OK, this one has nothing to do with the GDPR, this is more just friendly advice. We have all dealt with this period differently. Some have coped remarkably well, others have lost loved ones, lost jobs, and are generally anxious about their health, finances, and the future.
With this being the case, you must demonstrate a level of emotional intelligence with your language. Even if your company’s tone of voice is usually irreverent or edgy, now is not the time. It doesn’t mean you have to be sombre or excessively corporate, just leave the humour out for now.
The best advice we can give is to just be clear and matter of fact. A certain degree of positivity and reassurance is fine but get a second opinion before anything goes out.
DON’T use this as a marketing opportunity
This goes back to what we alluded to in the introduction, the urge to reach out to customers with offers and promotions is strong when the bottom line has taken a pulverising, but it must be resisted. This is especially true for businesses who are taking customers’ details as part of the track and trace scheme.
It is absolutely imperative that companies who are participating in track and trace understand this: the details you take from customers can only be used to support the scheme. Unsolicited marketing communications with a customer, using the details they provided for track and trace, is a direct contravention of the GDPR and they will have a case for pursuing action against you.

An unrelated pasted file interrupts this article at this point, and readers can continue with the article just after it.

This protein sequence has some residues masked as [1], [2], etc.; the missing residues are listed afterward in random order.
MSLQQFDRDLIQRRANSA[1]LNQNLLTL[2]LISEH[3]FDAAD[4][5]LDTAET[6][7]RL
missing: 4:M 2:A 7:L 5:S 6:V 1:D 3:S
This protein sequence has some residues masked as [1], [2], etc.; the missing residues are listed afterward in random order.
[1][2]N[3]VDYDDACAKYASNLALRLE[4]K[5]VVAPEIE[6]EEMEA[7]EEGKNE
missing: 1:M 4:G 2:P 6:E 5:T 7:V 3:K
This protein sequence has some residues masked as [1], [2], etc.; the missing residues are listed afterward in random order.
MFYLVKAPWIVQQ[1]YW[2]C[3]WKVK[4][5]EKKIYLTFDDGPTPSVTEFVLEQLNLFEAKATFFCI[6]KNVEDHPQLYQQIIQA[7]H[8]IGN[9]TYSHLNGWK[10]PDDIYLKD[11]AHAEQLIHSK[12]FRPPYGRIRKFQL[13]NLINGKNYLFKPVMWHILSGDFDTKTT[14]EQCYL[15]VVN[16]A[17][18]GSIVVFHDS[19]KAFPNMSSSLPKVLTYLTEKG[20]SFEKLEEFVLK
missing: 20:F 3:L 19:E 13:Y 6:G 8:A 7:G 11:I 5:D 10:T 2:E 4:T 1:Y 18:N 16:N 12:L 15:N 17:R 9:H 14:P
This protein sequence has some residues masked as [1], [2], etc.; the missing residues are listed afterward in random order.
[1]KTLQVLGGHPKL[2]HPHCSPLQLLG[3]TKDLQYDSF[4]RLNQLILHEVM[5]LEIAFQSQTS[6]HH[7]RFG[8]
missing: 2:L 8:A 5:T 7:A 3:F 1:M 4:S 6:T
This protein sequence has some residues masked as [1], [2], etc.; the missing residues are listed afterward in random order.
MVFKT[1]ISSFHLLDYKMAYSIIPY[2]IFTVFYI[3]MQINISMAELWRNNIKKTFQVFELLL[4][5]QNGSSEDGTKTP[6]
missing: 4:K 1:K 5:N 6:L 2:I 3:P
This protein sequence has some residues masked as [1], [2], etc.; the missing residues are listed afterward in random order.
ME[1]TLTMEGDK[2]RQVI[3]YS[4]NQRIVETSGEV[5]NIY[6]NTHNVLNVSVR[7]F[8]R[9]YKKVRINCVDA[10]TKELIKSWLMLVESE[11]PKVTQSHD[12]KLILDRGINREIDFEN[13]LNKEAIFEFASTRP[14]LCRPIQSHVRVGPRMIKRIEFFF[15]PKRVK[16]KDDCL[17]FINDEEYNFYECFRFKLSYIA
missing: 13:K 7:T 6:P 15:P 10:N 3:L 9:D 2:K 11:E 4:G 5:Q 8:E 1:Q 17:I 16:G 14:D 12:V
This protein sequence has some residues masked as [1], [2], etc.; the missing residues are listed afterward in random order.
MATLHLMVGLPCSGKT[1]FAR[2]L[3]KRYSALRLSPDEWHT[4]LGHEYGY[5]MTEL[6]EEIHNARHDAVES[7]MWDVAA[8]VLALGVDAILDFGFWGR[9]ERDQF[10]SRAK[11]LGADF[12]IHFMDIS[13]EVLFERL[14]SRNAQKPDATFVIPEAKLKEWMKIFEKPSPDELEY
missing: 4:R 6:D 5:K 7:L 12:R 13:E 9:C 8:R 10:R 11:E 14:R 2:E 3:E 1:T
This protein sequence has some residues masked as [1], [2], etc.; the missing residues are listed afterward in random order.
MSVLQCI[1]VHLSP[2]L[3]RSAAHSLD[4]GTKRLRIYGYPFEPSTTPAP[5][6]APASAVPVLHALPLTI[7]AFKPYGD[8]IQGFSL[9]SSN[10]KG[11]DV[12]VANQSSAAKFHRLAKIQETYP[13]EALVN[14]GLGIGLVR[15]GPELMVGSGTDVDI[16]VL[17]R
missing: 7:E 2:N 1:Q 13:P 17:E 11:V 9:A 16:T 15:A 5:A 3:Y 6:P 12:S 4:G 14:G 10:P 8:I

Even those companies not involved in track and trace should tread with caution when it comes to direct marketing. If you are intent on launching a campaign, undertake a data cleanse first.
Unless they’ve given explicit consent for you to keep hold of it, any personal information of customers you possess, that was obtained prior to enactment of the GDPR, should have been deleted by now. For the rest, analyse the extent of the relationships. If someone is a regular, repeat user of your business, an offer or promotion may well be of interest to them, but if they bought from you once and you never heard from them again, it’s advisable that you leave them alone.
DON’T bombard customers with comms
This goes without saying, but at the moment it really is imperative. Of course, you want your customers to know you’re still around, the problem is every other business is wanting the same thing. For the poor customer, that means an inbox full to bursting, mostly with waffle.
The old adage goes, “If you don’t have anything nice to say, don’t say anything at all.” Whilst COVID-19 remains a threat, replace ‘nice’ with ‘relevant’.
That said, now would be a good time to review any campaigns on ice. Are they targeting engaged, active customers? Is the content within them appropriate for the situation we find ourselves in? Are they tailored to customers whose lives are quite different to how they were before March? Will what you are offering be genuinely beneficial to them or are you just trying to make a quick buck?
DON’T downplay the situation or the importance of adhering to health advice
It may well be that your business cannot perform at optimum levels whilst social distancing and other safety measures are mandatory, or at least advised. Unfortunately, that is for you to work around. If customers feel you are promoting or even just condoning activities and behaviours that contravene official guidelines, you’re going to have problems.
Not only will an on-edge audience take a dim view of your perceived recklessness, the authorities might too.